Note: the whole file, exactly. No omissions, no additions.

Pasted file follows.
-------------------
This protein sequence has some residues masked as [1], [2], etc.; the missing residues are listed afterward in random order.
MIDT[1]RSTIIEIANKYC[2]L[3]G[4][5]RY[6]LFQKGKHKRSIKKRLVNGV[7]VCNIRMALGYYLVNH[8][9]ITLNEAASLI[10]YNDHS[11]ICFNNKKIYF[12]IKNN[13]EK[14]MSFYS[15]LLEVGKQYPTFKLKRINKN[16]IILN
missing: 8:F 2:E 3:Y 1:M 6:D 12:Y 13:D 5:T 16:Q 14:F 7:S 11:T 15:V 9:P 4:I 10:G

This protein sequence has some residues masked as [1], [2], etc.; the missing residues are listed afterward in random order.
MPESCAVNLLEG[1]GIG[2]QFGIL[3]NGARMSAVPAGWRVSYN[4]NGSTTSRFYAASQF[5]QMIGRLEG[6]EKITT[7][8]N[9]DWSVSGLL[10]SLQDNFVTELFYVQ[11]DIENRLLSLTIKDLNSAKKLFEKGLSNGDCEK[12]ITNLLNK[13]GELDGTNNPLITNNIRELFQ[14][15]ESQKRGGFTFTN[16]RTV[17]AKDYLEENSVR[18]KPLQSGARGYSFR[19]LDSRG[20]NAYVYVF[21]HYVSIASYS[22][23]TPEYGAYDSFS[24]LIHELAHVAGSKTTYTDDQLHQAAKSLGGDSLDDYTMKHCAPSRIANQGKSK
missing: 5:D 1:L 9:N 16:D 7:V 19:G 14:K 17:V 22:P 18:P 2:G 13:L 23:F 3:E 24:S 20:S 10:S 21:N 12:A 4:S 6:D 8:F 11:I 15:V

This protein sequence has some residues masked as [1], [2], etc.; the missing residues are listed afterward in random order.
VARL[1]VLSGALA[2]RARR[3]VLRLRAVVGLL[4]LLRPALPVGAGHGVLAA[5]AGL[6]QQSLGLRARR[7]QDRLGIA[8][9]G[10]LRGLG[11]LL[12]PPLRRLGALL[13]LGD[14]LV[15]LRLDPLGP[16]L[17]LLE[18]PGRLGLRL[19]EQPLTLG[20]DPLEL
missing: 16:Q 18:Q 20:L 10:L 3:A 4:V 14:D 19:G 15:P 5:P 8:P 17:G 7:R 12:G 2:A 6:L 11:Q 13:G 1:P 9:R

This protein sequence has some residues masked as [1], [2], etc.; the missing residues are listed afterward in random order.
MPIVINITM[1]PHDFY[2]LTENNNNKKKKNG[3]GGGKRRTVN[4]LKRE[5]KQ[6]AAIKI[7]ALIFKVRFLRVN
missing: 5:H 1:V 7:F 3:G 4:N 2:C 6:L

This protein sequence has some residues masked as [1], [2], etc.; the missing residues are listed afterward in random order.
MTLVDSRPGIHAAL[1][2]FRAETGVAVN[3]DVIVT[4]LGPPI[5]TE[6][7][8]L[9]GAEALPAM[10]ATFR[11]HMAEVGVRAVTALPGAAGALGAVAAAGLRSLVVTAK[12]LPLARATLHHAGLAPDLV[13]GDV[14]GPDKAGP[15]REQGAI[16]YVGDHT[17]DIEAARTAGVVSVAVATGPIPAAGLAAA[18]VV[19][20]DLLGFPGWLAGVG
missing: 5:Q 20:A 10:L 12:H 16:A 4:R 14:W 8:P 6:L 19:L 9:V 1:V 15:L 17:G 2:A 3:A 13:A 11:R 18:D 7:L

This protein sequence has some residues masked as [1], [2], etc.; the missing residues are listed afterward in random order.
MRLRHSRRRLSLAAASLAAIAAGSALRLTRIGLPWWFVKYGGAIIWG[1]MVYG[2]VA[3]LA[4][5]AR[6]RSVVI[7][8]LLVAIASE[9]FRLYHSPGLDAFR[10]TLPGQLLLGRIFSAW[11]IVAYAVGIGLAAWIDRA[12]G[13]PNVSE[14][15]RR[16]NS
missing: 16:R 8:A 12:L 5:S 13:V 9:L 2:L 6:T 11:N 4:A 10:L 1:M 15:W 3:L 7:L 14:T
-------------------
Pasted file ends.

This protein sequence has some residues masked as [1], [2], etc.; the missing residues are listed afterward in random order.
MIDT[1]RSTIIEIANKYC[2]L[3]G[4][5]RY[6]LFQKGKHKRSIKKRLVNGV[7]VCNIRMALGYYLVNH[8][9]ITLNEAASLI[10]YNDHS[11]ICFNNKKIYF[12]IKNN[13]EK[14]MSFYS[15]LLEVGKQYPTFKLKRINKN[16]IILN
missing: 8:F 2:E 3:Y 1:M 6:D 12:Y 13:D 5:T 16:Q 14:F 7:S 11:T 15:V 9:P 4:I 10:G

This protein sequence has some residues masked as [1], [2], etc.; the missing residues are listed afterward in random order.
MPESCAVNLLEG[1]GIG[2]QFGIL[3]NGARMSAVPAGWRVSYN[4]NGSTTSRFYAASQF[5]QMIGRLEG[6]EKITT[7][8]N[9]DWSVSGLL[10]SLQDNFVTELFYVQ[11]DIENRLLSLTIKDLNSAKKLFEKGLSNGDCEK[12]ITNLLNK[13]GELDGTNNPLITNNIRELFQ[14][15]ESQKRGGFTFTN[16]RTV[17]AKDYLEENSVR[18]KPLQSGARGYSFR[19]LDSRG[20]NAYVYVF[21]HYVSIASYS[22][23]TPEYGAYDSFS[24]LIHELAHVAGSKTTYTDDQLHQAAKSLGGDSLDDYTMKHCAPSRIANQGKSK
missing: 5:D 1:L 9:N 16:D 7:V 19:G 14:K 17:V 22:P 18:P 2:G 13:L 23:F 3:E 24:S 20:S 10:S 21:N 12:A 4:S 6:D 8:F 11:I 15:V

This protein sequence has some residues masked as [1], [2], etc.; the missing residues are listed afterward in random order.
VARL[1]VLSGALA[2]RARR[3]VLRLRAVVGLL[4]LLRPALPVGAGHGVLAA[5]AGL[6]QQSLGLRARR[7]QDRLGIA[8][9]G[10]LRGLG[11]LL[12]PPLRRLGALL[13]LGD[14]LV[15]LRLDPLGP[16]L[17]LLE[18]PGRLGLRL[19]EQPLTLG[20]DPLEL
missing: 16:Q 18:Q 20:L 10:L 3:A 4:V 14:D 19:G 15:P 5:P 8:P 17:G 7:R 12:G 2:A 6:L 11:Q 13:G 1:P 9:R

This protein sequence has some residues masked as [1], [2], etc.; the missing residues are listed afterward in random order.
MPIVINITM[1]PHDFY[2]LTENNNNKKKKNG[3]GGGKRRTVN[4]LKRE[5]KQ[6]AAIKI[7]ALIFKVRFLRVN
missing: 5:H 1:V 7:F 3:G 4:N 2:C 6:L

This protein sequence has some residues masked as [1], [2], etc.; the missing residues are listed afterward in random order.
MTLVDSRPGIHAAL[1][2]FRAETGVAVN[3]DVIVT[4]LGPPI[5]TE[6][7][8]L[9]GAEALPAM[10]ATFR[11]HMAEVGVRAVTALPGAAGALGAVAAAGLRSLVVTAK[12]LPLARATLHHAGLAPDLV[13]GDV[14]GPDKAGP[15]REQGAI[16]YVGDHT[17]DIEAARTAGVVSVAVATGPIPAAGLAAA[18]VV[19][20]DLLGFPGWLAGVG
missing: 5:Q 20:A 10:L 12:H 16:A 4:R 14:W 8:P 6:L 19:L 9:V 1:V 15:L 17:G 2:A 3:A 13:A 11:R 18:D 7:L

This protein sequence has some residues masked as [1], [2], etc.; the missing residues are listed afterward in random order.
MRLRHSRRRLSLAAASLAAIAAGSALRLTRIGLPWWFVKYGGAIIWG[1]MVYG[2]VA[3]LA[4][5]AR[6]RSVVI[7][8]LLVAIASE[9]FRLYHSPGLDAFR[10]TLPGQLLLGRIFSAW[11]IVAYAVGIGLAAWIDRA[12]G[13]PNVSE[14][15]RR[16]NS
missing: 16:R 8:A 12:L 5:S 13:V 9:L 2:L 6:T 11:N 4:A 10:L 1:M 15:W 3:L 7:L 14:T